borrowing bones

The occasional weblog of writer Dora Dueck

Besides grape jelly

IMG_5272While the grape jelly lids pop and seal in the kitchen, a quick note from my desk to say what I’m up to on the writing front, as promised in the previous post. I’ve got that novel that I seem to have been working on forever more or less done (again) and cooling in a corner, but in the meanwhile have been venturing into some creative non-fiction. I’m pleased that one essay-length foray into CNF has landed on the shortlist of The Quarterly Review‘s Edna Staebler Personal Essay Contest, and will be published in that most excellent journal some time next year. It’s called “Return Stroke” and weaves together the father-in-law I never knew, lightning (he was struck by it and his mother killed), and the making of biography.

But the project I’m busy with at the moment (the grape jelly a minor and necessary distraction, me being constitutionally unable to let that many grapes from our own vines go to waste) is a memoir. I described it this way to the Manitoba Arts Council: “A memoir about two years in the Paraguayan Chaco–on the themes of belonging and identity as immigrant, mother, writer.” I’m very grateful that the MAC subsequently awarded me a grant; the plan is to work at this until the end of the year. I had drafted the narrative last winter after re-reading my letters to my parents (which they had kept) and my sporadic journal from those years, 1982-4. Now the work of improving–by adding and cutting, finding the right voice and structure, and fun things like that. Unlike fiction, I can’t make anything up, so my only option is to make what happened interesting. And yes, when it isn’t hard, it’s fun.colour (2)

Last notes: my review of Rob Zacharias’ book Rewriting the Break Event: Mennonites & Migration in Canadian Literature is online here; my review of Rudy Wiebe’s Come Back appears in the current issue of Rhubarb magazine.



Tidying Up

Recently, and almost back-to-back, I read two non-fiction books that are quite different, yet about the same thing: tidying up.

51GcOr7cfuL._SX331_BO1,204,203,200_Plum Johnson’s They Left us Everything: a memoir, which won the RBC Taylor Prize for non-fiction earlier this year, is a compelling account of Johnson’s attempt to clean up the large family home, which was crammed to the rafters, after the death of her mother. What she expects will be a task of weeks stretches into years; there is so much to sort through and get evaluated and dispose of or divide among the siblings. A book about stuff may sound boring, but it’s not, because in handling the possessions of her parents, who seemed unable to dispose of anything themselves, this eldest daughter also remembers and confronts their past, and hers. Most of all, she attempts to sort through her fraught relationship with her mother. If ambivalence about that relationship remains at book’s end, the journey proves necessary and beneficial for the daughter and is a pleasure to share as a reader.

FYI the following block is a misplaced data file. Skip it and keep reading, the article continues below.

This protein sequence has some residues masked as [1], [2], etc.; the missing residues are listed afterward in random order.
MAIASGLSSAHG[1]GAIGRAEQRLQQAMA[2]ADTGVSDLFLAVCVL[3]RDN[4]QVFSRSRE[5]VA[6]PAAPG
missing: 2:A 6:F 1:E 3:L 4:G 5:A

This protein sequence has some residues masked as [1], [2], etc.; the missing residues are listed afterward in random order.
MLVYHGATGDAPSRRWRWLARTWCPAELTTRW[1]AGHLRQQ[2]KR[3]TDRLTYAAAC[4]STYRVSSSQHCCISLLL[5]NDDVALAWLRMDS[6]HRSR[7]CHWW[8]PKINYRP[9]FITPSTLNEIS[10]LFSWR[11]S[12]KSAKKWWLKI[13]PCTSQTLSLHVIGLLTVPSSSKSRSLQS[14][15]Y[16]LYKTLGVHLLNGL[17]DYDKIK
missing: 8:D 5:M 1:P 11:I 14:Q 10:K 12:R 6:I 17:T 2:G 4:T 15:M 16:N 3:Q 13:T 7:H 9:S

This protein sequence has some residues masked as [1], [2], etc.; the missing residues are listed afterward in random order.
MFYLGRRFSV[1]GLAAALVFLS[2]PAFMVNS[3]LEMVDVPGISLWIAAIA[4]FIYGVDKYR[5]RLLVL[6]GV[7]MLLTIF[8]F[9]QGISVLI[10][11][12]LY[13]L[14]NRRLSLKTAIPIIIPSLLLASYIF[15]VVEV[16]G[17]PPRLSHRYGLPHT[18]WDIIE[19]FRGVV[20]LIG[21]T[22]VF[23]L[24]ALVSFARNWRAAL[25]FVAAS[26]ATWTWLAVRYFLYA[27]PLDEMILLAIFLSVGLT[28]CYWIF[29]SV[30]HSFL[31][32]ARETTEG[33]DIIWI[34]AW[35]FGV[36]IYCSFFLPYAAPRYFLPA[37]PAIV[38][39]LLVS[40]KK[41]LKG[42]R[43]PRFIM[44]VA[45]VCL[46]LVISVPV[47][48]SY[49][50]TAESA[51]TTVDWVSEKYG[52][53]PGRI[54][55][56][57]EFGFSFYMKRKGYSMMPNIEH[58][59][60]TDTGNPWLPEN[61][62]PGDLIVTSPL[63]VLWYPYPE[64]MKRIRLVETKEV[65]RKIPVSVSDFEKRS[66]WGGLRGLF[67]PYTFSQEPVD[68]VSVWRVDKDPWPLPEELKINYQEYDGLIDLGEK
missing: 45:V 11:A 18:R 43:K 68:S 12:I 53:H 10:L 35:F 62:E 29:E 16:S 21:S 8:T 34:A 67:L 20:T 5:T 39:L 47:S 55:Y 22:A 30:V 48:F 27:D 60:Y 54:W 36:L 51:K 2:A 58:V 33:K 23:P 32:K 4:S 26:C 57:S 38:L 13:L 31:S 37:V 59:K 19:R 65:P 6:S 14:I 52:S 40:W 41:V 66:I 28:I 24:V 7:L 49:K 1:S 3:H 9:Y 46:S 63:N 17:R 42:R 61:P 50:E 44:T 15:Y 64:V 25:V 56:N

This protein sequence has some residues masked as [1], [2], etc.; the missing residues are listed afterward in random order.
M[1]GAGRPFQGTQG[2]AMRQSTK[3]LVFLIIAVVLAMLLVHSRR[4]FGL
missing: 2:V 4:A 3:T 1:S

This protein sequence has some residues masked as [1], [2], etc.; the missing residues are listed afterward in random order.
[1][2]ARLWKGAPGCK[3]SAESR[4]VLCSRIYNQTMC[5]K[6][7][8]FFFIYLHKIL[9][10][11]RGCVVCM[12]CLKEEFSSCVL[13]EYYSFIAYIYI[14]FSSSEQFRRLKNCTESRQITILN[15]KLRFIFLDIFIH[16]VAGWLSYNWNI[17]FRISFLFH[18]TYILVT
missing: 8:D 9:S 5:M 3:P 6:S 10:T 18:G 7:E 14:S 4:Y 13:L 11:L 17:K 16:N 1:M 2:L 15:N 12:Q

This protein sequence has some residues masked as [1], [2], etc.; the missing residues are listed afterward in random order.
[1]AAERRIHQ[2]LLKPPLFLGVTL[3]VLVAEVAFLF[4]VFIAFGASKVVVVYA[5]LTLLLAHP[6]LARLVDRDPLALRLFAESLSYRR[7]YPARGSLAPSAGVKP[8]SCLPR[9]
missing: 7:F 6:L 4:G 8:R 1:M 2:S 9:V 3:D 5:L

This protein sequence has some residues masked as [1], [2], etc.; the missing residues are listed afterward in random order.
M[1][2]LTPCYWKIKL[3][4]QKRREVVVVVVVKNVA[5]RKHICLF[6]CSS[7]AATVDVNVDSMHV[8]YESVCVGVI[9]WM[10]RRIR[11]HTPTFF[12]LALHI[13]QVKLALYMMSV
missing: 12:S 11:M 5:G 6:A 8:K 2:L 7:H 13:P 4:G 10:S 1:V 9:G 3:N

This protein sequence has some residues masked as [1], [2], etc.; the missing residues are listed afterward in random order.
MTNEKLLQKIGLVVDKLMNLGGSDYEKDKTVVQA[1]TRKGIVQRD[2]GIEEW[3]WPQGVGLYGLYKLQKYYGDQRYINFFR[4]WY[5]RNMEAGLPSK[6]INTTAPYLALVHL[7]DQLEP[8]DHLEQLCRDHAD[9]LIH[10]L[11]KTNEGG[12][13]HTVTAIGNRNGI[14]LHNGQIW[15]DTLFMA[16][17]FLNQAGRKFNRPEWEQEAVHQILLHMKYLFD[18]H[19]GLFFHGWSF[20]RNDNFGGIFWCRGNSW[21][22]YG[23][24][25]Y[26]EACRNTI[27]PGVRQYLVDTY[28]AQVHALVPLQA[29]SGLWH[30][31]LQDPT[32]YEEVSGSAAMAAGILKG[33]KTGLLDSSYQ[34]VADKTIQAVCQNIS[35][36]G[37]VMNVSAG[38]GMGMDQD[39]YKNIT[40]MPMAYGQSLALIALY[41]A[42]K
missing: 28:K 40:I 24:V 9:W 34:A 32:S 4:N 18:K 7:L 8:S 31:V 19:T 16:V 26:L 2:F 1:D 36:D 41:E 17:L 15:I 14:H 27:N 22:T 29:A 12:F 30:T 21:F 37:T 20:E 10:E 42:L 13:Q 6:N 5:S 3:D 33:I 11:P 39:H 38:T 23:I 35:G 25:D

51Kz4zmXqbL._SX345_BO1,204,203,200_Processing the past is exactly what handling possessions is all about, states Marie Kondo, author of The life-changing magic of tidying up: the Japanese art of decluttering and organizing. Hers is an easy-to-read self-help type book. It seems to have taken our possession-heavy North American culture by storm, at least if its “millions sold” is any indication. I found it chock-full of insights, some that I argued with and will probably not implement, others that resonated immediately, but all of which, if not changing my life, have at least partially changed my surroundings. (For someone who by personality needs to be in tune with her environment, that may amount to the same thing.) Read the rest of this entry »

R is for Recommend

I had read several ecstatic reviews of Helen Macdonald’s H is for Hawk, a memoir of grief via the taming of a goshawk named Mabel, so eagerly reserved the book at the library. It arrived for me then, some months later, at an inconvenient time. We were going away, plus there was a pile of other books I’d committed to already.

Fortunately, I thought, as I retrieved the book from the Reserve Shelf and signed it out, I had in the meanwhile read a dissenting opinion by a blogger whose views I appreciate. I too sometimes find myself disappointed with the latest hot thing to read. Relieved at the possibility of this being the case again, I decided I might just take a quick peek for peeking’s sake and return the book to the library unread.
H is for HawkNo such luck. I was immediately hooked. Not by the theme, for though interesting and important, grief is ubiquitous in memoir, and not by its topics of falconry or hawks or the life of T.H. White, author of Arthurian books, The Once and Future King, which winds through Macdonald’s narrative. It was the writing. Her descriptions are remarkable — “a brumous, pewter light outside, as if someone had stuck tracing paper against the glass”– and the language rushes along with both suspense and insight — “my heart is salt”– even though there is much that remains unrevealed and most everything concerns not human encounters but fear and wildness in nature and the psyche. And just when I was beginning to wonder if she would ever address the killing business, which is what hawks do–“Kill things. Make death.”–she does. I watched Macdonald train her Mabel and tramp about the fields with her like one watches something repellent yet impossibly compelling. Like one stares at an accident. It’s the kind of book that makes one ache to write like that. Read the rest of this entry »


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